Moderate evidence supports not routinely using MRI for the diagnosis of carpal tunnel syndrome.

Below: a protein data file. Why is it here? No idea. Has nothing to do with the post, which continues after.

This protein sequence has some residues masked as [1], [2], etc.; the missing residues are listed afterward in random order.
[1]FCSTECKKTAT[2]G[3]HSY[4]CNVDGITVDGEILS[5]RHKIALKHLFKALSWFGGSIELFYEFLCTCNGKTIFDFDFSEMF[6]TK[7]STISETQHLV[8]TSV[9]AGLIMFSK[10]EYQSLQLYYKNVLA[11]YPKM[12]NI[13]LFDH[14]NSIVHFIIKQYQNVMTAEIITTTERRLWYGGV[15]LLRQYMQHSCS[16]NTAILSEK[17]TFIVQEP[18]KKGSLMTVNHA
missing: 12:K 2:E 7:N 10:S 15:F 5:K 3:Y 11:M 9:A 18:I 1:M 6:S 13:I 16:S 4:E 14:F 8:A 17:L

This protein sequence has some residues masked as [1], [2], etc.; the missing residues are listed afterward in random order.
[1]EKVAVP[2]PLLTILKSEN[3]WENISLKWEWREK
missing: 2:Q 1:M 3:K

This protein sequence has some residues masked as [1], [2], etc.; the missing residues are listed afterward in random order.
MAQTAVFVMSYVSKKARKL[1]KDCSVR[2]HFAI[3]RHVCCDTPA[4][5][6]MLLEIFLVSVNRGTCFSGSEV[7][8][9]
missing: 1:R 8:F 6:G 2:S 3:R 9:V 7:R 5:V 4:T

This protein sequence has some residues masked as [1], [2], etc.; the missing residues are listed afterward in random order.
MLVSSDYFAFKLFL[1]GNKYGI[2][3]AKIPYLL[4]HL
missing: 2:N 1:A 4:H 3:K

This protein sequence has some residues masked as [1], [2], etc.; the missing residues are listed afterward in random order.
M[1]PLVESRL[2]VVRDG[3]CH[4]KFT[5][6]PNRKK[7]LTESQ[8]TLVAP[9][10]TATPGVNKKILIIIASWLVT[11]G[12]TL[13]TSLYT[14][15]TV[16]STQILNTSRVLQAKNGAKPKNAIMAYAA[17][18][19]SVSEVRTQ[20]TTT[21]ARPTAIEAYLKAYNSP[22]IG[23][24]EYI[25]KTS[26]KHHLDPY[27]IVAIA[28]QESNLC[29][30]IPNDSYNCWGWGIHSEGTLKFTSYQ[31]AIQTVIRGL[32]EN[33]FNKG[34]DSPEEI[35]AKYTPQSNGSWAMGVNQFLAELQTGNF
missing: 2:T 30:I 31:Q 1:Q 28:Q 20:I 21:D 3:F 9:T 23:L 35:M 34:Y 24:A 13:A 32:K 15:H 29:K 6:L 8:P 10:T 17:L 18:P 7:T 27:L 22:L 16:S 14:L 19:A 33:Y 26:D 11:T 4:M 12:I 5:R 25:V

There was one high quality study (Jarvik, 2002) evaluating MRI for the diagnosis of CTS. Findings on MRI had a weak or poor association as a rule out test for CTS as compared to a classic or probable hand pain diagram and nerve conduction study. Only severe fascicular swelling, severe flexor tenosynovitis, or severe increased muscle signal had a strong association with CTS, suggesting that MRI would be insensitive in identifying the diagnosis of CTS in the majority of patients in whom these findings would be unlikely to be present.